In a judgment handed down today, two former executive directors of Lloyds Bank have succeeded in their application for summary judgment for an award of shares.
Mr Daniels and Mr Tate sought an order for the transfer of shares that they claimed were due to them under a long tem incentive plan with the Bank. The Bank claimed that it was entitled to withhold the shares because of a discretionary rule in the rules of the plan which had been introduced after the expiry of the performance period under the plan and which, they said, enabled them to cancel an award of shares and to do so without notice to the participants. The Bank said that its Board was entitled to refuse to award the shares and that it had done so.
Mrs Justice Cockerill said that the discretionary rule was invalid and that Lloyds were not entitled to introduce it since it would amount to a power to retrospectively rewrite the terms of the long term incentive plan. This point of law was suitable for summary determination because it was not necessary to decide it by reference to assumed facts and there was no suggestion that the issue of construction would be informed by any factual matrix not before the court.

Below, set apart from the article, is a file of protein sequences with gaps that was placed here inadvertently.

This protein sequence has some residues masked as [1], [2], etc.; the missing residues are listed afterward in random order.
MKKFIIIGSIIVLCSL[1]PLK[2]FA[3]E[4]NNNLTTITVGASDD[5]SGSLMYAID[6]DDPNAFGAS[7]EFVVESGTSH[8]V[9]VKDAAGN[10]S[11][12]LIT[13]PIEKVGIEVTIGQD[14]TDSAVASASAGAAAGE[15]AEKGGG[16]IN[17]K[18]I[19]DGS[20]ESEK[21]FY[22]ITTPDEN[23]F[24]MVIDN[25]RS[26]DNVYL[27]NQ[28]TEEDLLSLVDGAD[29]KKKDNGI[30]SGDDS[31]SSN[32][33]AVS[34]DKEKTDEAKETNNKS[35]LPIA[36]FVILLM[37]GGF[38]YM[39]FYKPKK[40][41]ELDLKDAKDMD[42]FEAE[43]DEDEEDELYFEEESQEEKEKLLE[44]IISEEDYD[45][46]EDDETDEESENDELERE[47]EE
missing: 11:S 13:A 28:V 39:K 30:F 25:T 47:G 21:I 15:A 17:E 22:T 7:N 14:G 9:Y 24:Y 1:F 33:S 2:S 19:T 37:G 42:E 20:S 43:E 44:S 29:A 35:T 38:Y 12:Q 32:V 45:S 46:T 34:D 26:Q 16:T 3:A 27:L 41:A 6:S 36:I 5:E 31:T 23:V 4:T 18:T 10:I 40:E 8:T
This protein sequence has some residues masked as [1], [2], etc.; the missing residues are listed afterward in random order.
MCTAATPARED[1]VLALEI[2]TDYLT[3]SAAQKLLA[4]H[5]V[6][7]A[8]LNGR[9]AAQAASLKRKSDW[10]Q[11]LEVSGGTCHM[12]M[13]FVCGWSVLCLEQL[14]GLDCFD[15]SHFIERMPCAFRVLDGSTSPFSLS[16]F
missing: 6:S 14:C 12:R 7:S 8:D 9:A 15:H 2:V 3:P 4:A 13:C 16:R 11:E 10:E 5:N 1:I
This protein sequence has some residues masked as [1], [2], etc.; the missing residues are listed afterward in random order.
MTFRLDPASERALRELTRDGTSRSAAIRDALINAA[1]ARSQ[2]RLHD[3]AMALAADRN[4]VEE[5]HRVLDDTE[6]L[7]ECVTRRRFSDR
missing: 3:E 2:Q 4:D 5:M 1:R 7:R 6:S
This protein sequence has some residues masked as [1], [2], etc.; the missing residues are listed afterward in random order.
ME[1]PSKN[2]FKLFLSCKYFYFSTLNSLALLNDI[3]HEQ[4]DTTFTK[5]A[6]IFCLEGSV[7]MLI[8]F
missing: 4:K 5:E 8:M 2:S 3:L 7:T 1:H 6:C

The Judge said that in any event, the awards to Mr Daniels and Mr Tate had vested following a decision of the Remuneration Committee, which was tasked with making that decision under the plan rules. The Remuneration Committee had determined that the performance conditions under the plan had been met and the shares were therefore to be transferred. The Bank’s Board had purported to exercise a further discretion thereafter to deny the transfer of shares, but it had no power to do so.
The Bank’s reliance on an exclusion clause also failed.
The Court awarded Mr Daniels and Mr Tate their shares under the plan together with damages and ordered the Bank to pay their costs.